5. A piece of men’s jewelry (a.k.a. “mewlery”) can be one of the most rewarding items to add to your wardrobe when done right. I am very much into this bracelet ($175, above left), which would work well with most silver-toned watches. And if you want to throw some color into the mix, try this turquoise stingray and braided leather combo ($150, above right).
6. Stingray shoes are not for the faint-hearted. These balmorals ($1195) from Harris (which I’ve highlighted previously) are so unique and interesting that they will surely be conversation starters. With this price tag though, you must be absolutely sure you love them before taking the leap!
How do you like to up the style quotient? And would you wear stingray?
Cheers to Next Level Style,
I am always in hot pursuit of outside-the-box items. That’s what my clients hire me for as we construct looks that are uniquely their own. These shoes are not for everyone, but if they appeal to you, and you’re looking to take an outfit from standard to stylish, I say get after it!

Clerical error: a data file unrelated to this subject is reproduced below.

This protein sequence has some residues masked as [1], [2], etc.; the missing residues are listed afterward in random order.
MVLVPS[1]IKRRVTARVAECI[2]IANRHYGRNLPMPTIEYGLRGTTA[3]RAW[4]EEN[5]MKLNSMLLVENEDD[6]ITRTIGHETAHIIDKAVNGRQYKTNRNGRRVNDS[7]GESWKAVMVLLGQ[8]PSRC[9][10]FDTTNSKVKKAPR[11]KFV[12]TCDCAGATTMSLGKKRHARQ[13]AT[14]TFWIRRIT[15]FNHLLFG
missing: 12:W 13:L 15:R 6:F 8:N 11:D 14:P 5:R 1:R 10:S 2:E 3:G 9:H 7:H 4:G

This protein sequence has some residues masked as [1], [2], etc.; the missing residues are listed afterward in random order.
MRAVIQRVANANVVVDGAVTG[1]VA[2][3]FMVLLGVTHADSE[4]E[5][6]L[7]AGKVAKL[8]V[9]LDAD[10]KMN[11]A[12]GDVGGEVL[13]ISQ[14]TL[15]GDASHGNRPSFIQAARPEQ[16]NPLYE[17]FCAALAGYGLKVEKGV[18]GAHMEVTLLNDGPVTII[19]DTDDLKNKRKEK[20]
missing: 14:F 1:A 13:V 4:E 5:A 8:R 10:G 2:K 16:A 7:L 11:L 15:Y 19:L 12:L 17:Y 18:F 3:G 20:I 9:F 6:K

There are officially 3 shopping days left before Christmas, including today. If you still need a gift idea, get him a tie and pocket square combination. He’ll appreciate knowing up front that they work together, which will make his life easier when choosing his outfit in the morning. Here are five combos I put together for a client’s wife at Bergdorf Goodman to get you started.
There are few things more devastatingly dashing than a man in a beautifully-fitted tuxedo. If you’ve received an invitation for an event calling for “Black Tie Optional” attire, your best option is – you guessed it – Black Tie. Why not take the opportunity to bring out the big guns? I promise, womens’ heads will turn, and the other guys not in tuxes will wish they had opted otherwise. Check out this shot above from a recent photo shoot for my new website (coming soon!). Pretty good, right?